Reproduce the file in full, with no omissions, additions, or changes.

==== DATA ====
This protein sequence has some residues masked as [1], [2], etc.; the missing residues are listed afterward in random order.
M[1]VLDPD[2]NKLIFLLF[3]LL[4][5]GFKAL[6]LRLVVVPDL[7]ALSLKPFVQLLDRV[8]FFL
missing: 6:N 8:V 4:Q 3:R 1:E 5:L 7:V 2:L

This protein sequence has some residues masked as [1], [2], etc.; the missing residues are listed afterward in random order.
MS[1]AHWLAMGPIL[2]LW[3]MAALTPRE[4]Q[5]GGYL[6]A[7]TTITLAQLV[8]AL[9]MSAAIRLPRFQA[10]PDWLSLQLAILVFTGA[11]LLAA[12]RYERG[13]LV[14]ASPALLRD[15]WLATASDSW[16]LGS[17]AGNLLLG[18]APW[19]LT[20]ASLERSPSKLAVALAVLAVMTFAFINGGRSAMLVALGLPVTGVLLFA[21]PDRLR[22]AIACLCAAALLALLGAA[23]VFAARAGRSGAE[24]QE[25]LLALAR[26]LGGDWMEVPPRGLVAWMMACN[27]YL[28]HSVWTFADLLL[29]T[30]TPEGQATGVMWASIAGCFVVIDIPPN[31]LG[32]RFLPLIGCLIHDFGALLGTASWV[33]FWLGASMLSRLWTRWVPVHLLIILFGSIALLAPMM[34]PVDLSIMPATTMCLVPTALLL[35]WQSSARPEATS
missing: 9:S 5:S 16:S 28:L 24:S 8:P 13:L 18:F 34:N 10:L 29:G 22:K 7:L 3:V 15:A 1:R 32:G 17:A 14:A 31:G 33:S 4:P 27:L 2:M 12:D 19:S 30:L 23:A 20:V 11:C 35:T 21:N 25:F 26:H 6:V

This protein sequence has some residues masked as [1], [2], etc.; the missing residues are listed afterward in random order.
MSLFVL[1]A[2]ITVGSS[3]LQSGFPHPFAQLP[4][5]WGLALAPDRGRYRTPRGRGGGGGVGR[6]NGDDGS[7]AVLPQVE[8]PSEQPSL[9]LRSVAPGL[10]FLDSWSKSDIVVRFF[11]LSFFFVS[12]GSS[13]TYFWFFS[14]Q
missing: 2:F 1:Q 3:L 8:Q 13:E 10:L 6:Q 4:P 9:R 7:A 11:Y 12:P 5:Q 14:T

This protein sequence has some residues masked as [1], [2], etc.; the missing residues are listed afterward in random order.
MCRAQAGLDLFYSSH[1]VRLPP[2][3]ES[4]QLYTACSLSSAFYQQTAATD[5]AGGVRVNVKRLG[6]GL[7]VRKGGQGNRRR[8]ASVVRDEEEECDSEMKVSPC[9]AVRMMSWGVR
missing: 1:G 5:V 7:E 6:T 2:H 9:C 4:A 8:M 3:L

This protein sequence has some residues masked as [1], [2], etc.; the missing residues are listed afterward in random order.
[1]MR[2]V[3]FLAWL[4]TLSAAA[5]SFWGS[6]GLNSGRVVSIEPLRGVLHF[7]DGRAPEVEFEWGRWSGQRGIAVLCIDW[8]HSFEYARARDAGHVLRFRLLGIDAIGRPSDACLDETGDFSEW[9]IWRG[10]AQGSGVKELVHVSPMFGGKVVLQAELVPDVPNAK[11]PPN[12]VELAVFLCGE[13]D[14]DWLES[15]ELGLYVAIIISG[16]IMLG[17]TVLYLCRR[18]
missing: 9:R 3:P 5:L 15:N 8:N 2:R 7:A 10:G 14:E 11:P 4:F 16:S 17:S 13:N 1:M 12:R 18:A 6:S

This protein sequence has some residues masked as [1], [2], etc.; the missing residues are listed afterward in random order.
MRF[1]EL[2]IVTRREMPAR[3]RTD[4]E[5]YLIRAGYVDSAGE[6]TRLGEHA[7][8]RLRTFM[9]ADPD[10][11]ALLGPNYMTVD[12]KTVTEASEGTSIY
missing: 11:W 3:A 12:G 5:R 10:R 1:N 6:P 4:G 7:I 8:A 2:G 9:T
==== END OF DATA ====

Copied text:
This protein sequence has some residues masked as [1], [2], etc.; the missing residues are listed afterward in random order.
M[1]VLDPD[2]NKLIFLLF[3]LL[4][5]GFKAL[6]LRLVVVPDL[7]ALSLKPFVQLLDRV[8]FFL
missing: 6:N 8:V 4:Q 3:R 1:E 5:L 7:V 2:L

This protein sequence has some residues masked as [1], [2], etc.; the missing residues are listed afterward in random order.
MS[1]AHWLAMGPIL[2]LW[3]MAALTPRE[4]Q[5]GGYL[6]A[7]TTITLAQLV[8]AL[9]MSAAIRLPRFQA[10]PDWLSLQLAILVFTGA[11]LLAA[12]RYERG[13]LV[14]ASPALLRD[15]WLATASDSW[16]LGS[17]AGNLLLG[18]APW[19]LT[20]ASLERSPSKLAVALAVLAVMTFAFINGGRSAMLVALGLPVTGVLLFA[21]PDRLR[22]AIACLCAAALLALLGAA[23]VFAARAGRSGAE[24]QE[25]LLALAR[26]LGGDWMEVPPRGLVAWMMACN[27]YL[28]HSVWTFADLLL[29]T[30]TPEGQATGVMWASIAGCFVVIDIPPN[31]LG[32]RFLPLIGCLIHDFGALLGTASWV[33]FWLGASMLSRLWTRWVPVHLLIILFGSIALLAPMM[34]PVDLSIMPATTMCLVPTALLL[35]WQSSARPEATS
missing: 9:S 5:S 16:S 28:L 24:S 8:P 13:L 18:F 34:N 10:L 29:G 22:K 7:L 3:V 15:A 1:R 32:G 17:A 14:A 31:G 33:S 4:P 27:L 2:M 12:D 19:S 30:L 23:A 20:V 11:C 35:T 21:N 25:F 26:H 6:V

This protein sequence has some residues masked as [1], [2], etc.; the missing residues are listed afterward in random order.
MSLFVL[1]A[2]ITVGSS[3]LQSGFPHPFAQLP[4][5]WGLALAPDRGRYRTPRGRGGGGGVGR[6]NGDDGS[7]AVLPQVE[8]PSEQPSL[9]LRSVAPGL[10]FLDSWSKSDIVVRFF[11]LSFFFVS[12]GSS[13]TYFWFFS[14]Q
missing: 2:F 1:Q 3:L 8:Q 13:E 10:L 6:Q 4:P 9:R 7:A 11:Y 12:P 5:Q 14:T

This protein sequence has some residues masked as [1], [2], etc.; the missing residues are listed afterward in random order.
MCRAQAGLDLFYSSH[1]VRLPP[2][3]ES[4]QLYTACSLSSAFYQQTAATD[5]AGGVRVNVKRLG[6]GL[7]VRKGGQGNRRR[8]ASVVRDEEEECDSEMKVSPC[9]AVRMMSWGVR
missing: 1:G 5:V 7:E 6:T 2:H 9:C 4:A 8:M 3:L

This protein sequence has some residues masked as [1], [2], etc.; the missing residues are listed afterward in random order.
[1]MR[2]V[3]FLAWL[4]TLSAAA[5]SFWGS[6]GLNSGRVVSIEPLRGVLHF[7]DGRAPEVEFEWGRWSGQRGIAVLCIDW[8]HSFEYARARDAGHVLRFRLLGIDAIGRPSDACLDETGDFSEW[9]IWRG[10]AQGSGVKELVHVSPMFGGKVVLQAELVPDVPNAK[11]PPN[12]VELAVFLCGE[13]D[14]DWLES[15]ELGLYVAIIISG[16]IMLG[17]TVLYLCRR[18]
missing: 9:R 3:P 5:L 15:N 8:N 2:R 7:A 10:G 14:E 11:P 4:F 16:S 17:S 13:N 1:M 12:R 18:A 6:S

This protein sequence has some residues masked as [1], [2], etc.; the missing residues are listed afterward in random order.
MRF[1]EL[2]IVTRREMPAR[3]RTD[4]E[5]YLIRAGYVDSAGE[6]TRLGEHA[7][8]RLRTFM[9]ADPD[10][11]ALLGPNYMTVD[12]KTVTEASEGTSIY
missing: 11:W 3:A 12:G 5:R 10:R 1:N 6:P 4:G 7:I 8:A 2:G 9:T